In another study, they’ve shown how maternal infection appears to prime offspring to produce more IL-17a during infection later in life.

Building on these studies, a 2020 paper clarified the fever effect in the setting of autism.  This research showed that mice that developed autism symptoms as a result of maternal infection while in utero would exhibit improvements in their sociability when they had infections — a finding that mirrored observations in people.

The scientists discovered that this effect depended on over-expression of IL-17a, which in this context appeared to calm affected brain circuits.

When the scientists administered IL-17a directly to the brains of mice with autism-like symptoms whose mothers had not been infected during pregnancy, the treatment still produced improvements in symptoms.

New studies and samples

This work suggested that mimicking the “fever effect” by giving extra IL-17a could produce similar therapeutic effects for multiple autism-spectrum disorders, with different underlying causes.

But the research also left wide-open questions that must be answered before any clinically viable therapy could be developed. How exactly does IL-17a lead to symptom relief and behavior change in the mice? Does the fever effect work in the same way in people?

In the new project, Choi and Huh hope to answer those questions in detail.

“By learning the science behind the fever effect and knowing the mechanism behind the improvement in symptoms, we can have enough knowledge to be able to mimic it, even in individuals who don’t naturally experience the fever effect,” Choi said.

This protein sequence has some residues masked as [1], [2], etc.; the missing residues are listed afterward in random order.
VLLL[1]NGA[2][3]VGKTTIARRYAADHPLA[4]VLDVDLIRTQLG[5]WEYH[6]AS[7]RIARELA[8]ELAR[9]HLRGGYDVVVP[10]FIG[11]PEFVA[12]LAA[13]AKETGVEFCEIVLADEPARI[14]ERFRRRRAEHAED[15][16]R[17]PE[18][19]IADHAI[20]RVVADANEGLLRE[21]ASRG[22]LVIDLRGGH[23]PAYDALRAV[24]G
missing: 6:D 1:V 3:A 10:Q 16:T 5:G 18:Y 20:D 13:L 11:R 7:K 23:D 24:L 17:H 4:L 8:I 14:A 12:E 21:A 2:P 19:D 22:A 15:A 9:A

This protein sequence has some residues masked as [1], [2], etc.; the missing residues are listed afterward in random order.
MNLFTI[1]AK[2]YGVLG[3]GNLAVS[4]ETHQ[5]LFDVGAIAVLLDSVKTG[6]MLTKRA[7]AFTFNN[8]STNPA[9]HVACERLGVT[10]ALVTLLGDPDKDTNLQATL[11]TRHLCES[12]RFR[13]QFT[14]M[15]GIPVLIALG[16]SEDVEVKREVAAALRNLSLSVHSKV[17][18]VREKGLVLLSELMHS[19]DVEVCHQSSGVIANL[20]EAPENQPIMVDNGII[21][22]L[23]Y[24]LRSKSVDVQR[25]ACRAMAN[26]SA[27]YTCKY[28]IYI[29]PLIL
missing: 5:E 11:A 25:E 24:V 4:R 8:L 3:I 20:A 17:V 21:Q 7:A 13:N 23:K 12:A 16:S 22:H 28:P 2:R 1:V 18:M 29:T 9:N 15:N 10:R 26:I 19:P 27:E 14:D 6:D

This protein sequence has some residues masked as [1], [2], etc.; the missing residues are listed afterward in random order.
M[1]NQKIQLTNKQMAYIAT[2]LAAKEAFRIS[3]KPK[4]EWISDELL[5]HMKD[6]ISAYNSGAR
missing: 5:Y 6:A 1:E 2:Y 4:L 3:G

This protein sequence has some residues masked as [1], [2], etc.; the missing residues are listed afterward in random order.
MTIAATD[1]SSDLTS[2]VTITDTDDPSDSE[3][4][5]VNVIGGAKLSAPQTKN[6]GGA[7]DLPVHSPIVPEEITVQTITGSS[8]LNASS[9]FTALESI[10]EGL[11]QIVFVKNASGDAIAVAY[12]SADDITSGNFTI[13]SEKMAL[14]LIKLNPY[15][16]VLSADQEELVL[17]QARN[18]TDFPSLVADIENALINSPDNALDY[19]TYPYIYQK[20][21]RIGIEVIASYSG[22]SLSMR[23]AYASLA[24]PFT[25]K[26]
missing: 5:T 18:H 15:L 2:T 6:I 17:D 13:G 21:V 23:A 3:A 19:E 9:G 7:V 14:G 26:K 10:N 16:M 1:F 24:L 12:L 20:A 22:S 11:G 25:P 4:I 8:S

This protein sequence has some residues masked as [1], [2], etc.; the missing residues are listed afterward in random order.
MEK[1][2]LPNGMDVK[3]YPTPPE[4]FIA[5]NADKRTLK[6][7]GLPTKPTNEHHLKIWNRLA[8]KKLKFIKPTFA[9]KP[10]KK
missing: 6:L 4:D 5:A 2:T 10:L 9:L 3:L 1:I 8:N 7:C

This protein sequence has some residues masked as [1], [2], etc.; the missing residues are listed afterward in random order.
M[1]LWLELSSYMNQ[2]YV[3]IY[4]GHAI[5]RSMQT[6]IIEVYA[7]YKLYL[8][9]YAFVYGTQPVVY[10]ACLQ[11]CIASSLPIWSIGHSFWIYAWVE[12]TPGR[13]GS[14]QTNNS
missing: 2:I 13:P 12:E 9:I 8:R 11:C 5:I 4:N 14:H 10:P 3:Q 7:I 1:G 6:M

Choi and Huh will continue their work in mice seeking to uncover the sequence of molecular, cellular and neural circuit effects triggered by IL-17a and similar molecules that lead to improved sociability and reduction in repetitive behaviors.

They will also dig deeper into why immune cells in mice exposed to maternal infection become primed to produce IL-17a.

To study the fever effect in people, Choi and Huh plan to establish a “biobank” of samples from volunteers with autism who do or don’t experience symptoms associated with fever, as well as comparable volunteers without autism.

The scientists will measure, catalogue and compare these immune system molecules and cellular responses in blood plasma and stool to determine the biological and clinical markers of the fever effect.

If the research reveals distinct cellular and molecular features of the immune response among people who experience improvements with fever, the researchers could be able to harness these insights into a therapy that mimics the benefits of fever without inducing actual fever.

Detailing how the immune response acts in the brain would inform how the therapy should be crafted to produce similar effects.

“We are enormously grateful and excited to have this opportunity,” Huh said. “We hope our work will ‘kick up some dust’ and make the first step toward discovering the underlying causes of fever responses. Perhaps, one day in the future, novel therapies inspired by our work will help transform the lives of many families and their children with ASD.”

About this Autism research news

Author: David Orenstein
Source: MIT
Contact: David Orenstein – MIT
Image: The image is credited to Neuroscience News

Join our Newsletter
I agree to have my personal information transferred to AWeber for Neuroscience Newsletter ( more information )
Sign up to receive our recent neuroscience headlines and summaries sent to your email once a day, totally free.
We hate spam and only use your email to contact you about newsletters. You can cancel your subscription any time.